Music producer, songwriter, record company executive
Clyde Otis was a prolific songwriter and producer whose career spanned the decades from the emergence of rhythm and blues in the 1950s through the rap era of the 1980s. Over the course of his career, Otis is credited with writing or cowriting more than eight hundred songs. Known primarily from his collaborations with such superstars as Nat King Cole, Aretha Franklin, Dinah Washington, and Brook Benton, Otis was also the first African American to become a producer at a major record studio.
Developed a Career as a Songwriter
Born Clyde Lovern Otis on September 11, 1924, in Prentiss, Mississippi, Otis grew up in relative poverty. His family did not own a radio, and his exposure to popular music did not begin until he was in his teenage years. In 1943 Otis joined the Marines, and it was while serving in World War II that he developed a love of jazz and blues. Otis served with Bobby Troup, a piano player and songwriter who later became famous for the 1946 hit "Route 66." Otis's brief friendship with Troup sparked his interest in writing songs.
Otis received an honorable discharge from the Marines and chose not to return to Mississippi. Following Troup's advice, he moved to New York City in an effort to break into the music industry. Though he spent most of his spare time writing songs, Otis took a variety of odd jobs to pay his expenses and worked for eight years as a cab driver. In 1954, while driving his taxi, Otis met a passenger acquainted with the music producer Sidney Kornhauser, and through this connection Otis's song "That's All There Is to That" was recorded as a single by the popular singer Nat King Cole. The recording was a chart hit in 1955, and Otis soon received offers from music companies to work as a professional songwriter.
In 1955 Otis joined Broadcast Music Inc. (BMI) and began writing songs for a client list that included many of the era's best known R&B artists. Cole recorded two more of Otis's songs, including "Looking Back" and "Take a Look." The years 1956 and 1957 were busy for Otis, whose reputation quickly spread among producers. Fellow songwriter Aaron Schroeder, a frequent collaborator with Elvis Presley, convinced Otis to work with BMI's rival publishing company, the American Society of Composers, Authors and Publishers (ASCAP). Under the pseudonym "Cliff Owens," Otis cowrote "Any Way You Want Me" with Schroeder, which was recorded by Presley in 1956. Otis and Luther Dixon cowrote Presley's 1958 hit "Doncha' Think It's Time." Otis also collaborated with the blues singer Ivory Joe Hunter to write another song for Presley, "Ain't That Lovin' You Baby."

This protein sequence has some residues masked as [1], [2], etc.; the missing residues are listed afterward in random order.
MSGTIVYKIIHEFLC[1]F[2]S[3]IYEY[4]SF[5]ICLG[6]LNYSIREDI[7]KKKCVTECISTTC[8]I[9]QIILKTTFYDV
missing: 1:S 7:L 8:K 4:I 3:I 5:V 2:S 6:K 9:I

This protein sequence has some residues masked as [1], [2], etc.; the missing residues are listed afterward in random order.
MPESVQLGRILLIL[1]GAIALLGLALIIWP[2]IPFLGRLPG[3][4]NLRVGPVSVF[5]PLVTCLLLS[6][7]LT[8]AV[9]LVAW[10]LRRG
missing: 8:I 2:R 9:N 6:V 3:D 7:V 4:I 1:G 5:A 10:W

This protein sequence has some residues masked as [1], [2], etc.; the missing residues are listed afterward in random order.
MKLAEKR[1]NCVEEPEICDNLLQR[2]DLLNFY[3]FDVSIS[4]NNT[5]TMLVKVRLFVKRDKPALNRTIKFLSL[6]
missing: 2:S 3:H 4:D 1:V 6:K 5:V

Became a Music Producer
In 1958 Otis was asked to join Mercury Records as a director of artists and repertoire (A&R), where he was responsible for signing new artists, producing records, and helping to write new songs. Though the vast majority of jazz, R&B, and blues artists were African- American, Otis was the first African American to achieve an executive position at a major industry label. He went on to write and produce hits for dozens of artists, including "A Lover's Question" by Clyde McPhatter and "Call Me" by Johnny Mathis, both recorded in 1958.
That same year Otis began collaborating with Brook Benton, a struggling musician who, like Otis, had been making his living as a songwriter and had produced a number of hits for artists such as Cole and McPhatter. Having similar backgrounds, Otis and Benton became a powerful team and produced dozens of songs that were eventually recorded by Benton and a number of other Mercury artists. Otis and Benton's first collaborative effort was the song "It's Just a Matter of Time." At first the song was offered to Cole, but Otis later convinced Benton to sign with Mercury and record the song himself. Benton's version was released in 1959 and rose to #3 on the music charts, helping to bring Benton to the forefront of the R&B scene. Benton and Otis followed with seventeen consecutive hits, including "Endlessly," "So Many Ways," "Kiddio," and "The Boll Weevil Song."
In 1959 Otis convinced Benton to collaborate with Dinah Washington, whose 1959 hit "What a Difference a Day Makes," was produced by Otis and netted Washington a Grammy Award for Best Rhythm and Blues Performance. Both artists were reluctant, but Otis convinced them that the partnership would prove successful. With Benton he cowrote four songs that were recorded as duets by Benton and Washington, including the top ten hits "Baby (You've Got What It Takes)" and "A Rockin' Good Way (To Mess Around and Fall in Love)."